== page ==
The Classics Club: The Hound of the Baskervilles

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This post contains minor spoilers for The Hound of the Baskervilles.

I admit it: I’m hooked on Holmes.

When I wrote up my thoughts on Memoirs of Sherlock Holmes, I stated that it was the Sherlock Holmes book I’ve been waiting for.  After reading The Hound of the Baskervilles, however, this one might just take the top spot for me.

Over the past few weeks, I’ve maintained that I preferred the Holmes stories in short story format, like in The Adventures of Sherlock Holmes and Memoirs of Sherlock Holmes.  But The Hound of the Baskervilles, in novel format, gives both of the other books a run for their money.  More so than the previous Holmes novels, A Study in Scarlet and The Sign of the Four, Hound is more of a traditional mystery novel, having enough twists, turns, and thrills to make it the most entertaining Holmes book I’ve read to date.  Written twelve years after The Sign of the Four, The Hound of the Baskervilles makes it clear that Sir Arthur Conan Doyle improved his novel writing in the years in between the two.

Like many other Holmes books, The Hound of the Baskervilles opens with Holmes and Watson discussing the process of deduction, with Watson attempting to employ Holmes’s methods.  From there, they learn of what is known as the Curse of the Baskervilles, a large, ghastly hound that has haunted the Baskerville family for centuries.  Heir Henry Baskerville has been found dead, and Holmes and Watson are called in to investigate what could be happening at Baskerville Hall.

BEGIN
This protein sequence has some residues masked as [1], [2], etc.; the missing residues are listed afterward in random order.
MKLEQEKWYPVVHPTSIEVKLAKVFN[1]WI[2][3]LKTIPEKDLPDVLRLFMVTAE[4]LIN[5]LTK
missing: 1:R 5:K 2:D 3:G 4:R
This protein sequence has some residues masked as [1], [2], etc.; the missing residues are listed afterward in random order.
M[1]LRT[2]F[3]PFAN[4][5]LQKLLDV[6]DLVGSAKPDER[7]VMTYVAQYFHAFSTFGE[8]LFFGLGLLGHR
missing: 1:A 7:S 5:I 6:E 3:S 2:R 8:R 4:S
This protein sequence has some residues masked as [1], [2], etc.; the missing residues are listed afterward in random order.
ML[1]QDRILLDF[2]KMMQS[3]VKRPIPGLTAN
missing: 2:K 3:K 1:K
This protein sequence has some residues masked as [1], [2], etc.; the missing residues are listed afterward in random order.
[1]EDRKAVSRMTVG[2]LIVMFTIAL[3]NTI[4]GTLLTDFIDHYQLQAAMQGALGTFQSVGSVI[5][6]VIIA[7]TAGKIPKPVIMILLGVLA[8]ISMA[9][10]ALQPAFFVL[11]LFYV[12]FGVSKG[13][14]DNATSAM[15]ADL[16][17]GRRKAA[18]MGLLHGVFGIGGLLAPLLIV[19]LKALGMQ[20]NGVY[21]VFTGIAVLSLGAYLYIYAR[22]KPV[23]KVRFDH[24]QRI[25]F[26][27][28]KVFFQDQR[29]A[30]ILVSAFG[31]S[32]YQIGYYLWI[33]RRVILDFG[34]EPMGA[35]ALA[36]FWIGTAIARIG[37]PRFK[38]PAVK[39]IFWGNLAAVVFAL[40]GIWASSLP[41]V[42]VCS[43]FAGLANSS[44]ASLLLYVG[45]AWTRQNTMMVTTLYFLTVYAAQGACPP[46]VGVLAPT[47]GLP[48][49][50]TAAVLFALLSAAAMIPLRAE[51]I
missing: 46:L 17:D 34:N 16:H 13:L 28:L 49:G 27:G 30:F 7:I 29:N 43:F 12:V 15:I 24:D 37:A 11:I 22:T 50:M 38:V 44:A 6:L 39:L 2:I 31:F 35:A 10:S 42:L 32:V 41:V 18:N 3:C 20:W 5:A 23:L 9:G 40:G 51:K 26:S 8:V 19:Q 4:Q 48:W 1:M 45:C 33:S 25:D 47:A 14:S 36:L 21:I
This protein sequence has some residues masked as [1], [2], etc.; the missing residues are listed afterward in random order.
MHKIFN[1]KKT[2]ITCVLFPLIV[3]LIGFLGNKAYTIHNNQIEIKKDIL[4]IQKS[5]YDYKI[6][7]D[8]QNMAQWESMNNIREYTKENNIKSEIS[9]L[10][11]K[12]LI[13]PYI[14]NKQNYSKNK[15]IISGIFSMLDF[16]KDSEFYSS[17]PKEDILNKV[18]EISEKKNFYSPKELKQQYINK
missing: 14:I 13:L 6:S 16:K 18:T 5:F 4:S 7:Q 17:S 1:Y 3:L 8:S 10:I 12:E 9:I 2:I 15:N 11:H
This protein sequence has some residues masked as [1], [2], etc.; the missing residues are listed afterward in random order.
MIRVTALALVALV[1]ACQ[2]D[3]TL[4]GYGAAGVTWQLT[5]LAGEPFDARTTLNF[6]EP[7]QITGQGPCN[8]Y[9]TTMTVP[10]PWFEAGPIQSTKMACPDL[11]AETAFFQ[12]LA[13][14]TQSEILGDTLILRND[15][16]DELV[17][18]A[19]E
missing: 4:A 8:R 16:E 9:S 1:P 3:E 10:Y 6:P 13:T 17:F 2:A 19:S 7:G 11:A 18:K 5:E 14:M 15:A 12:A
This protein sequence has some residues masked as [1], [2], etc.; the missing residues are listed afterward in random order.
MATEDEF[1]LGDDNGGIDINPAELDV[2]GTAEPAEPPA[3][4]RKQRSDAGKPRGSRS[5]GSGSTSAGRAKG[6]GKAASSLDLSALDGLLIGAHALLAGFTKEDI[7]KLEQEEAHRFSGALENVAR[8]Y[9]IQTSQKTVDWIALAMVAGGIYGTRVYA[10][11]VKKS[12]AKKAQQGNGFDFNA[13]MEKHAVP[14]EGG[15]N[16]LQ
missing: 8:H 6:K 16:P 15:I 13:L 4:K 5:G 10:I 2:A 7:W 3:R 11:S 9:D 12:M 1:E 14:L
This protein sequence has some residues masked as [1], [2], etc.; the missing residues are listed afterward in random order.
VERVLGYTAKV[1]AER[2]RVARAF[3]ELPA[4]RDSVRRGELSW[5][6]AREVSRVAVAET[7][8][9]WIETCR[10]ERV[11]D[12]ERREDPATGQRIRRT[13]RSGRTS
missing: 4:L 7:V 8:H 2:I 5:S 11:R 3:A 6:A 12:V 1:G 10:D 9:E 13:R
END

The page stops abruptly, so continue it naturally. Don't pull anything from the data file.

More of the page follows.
What I enjoyed most about The Hound of the Baskervilles was that it seemed more hands-on than previous Holmes books.  We get to see Holmes and Watson feel through this case, as opposed to the speedy resolutions of the short stories.  Also of note is that Holmes disappears from the story for several chapters, and we instead follow Watson as he carries out his own investigation.  As fascinating as Holmes is, seeing Watson get his moments of glory in this story is a welcome surprise.

If one were to begin reading Sherlock Holmes – and would rather be hooked from the start than read the books in order – I might in fact even suggest reading The Hound of the Baskervilles first.  It’s that good.

The Hound of the Baskervilles was the last Sherlock Holmes book on my Classics Club list.  As such, I won’t be writing about any more Holmes books for the Club, but rest assured, Memoirs of Sherlock Holmes and The Hound of the Baskervilles have gotten me hooked on Holmes.  I plan to finish off the series at my leisure and will likely write about the rest of the books at some point.

This was the Book #3 off my Classics Club list.  To see the rest of it, click here.

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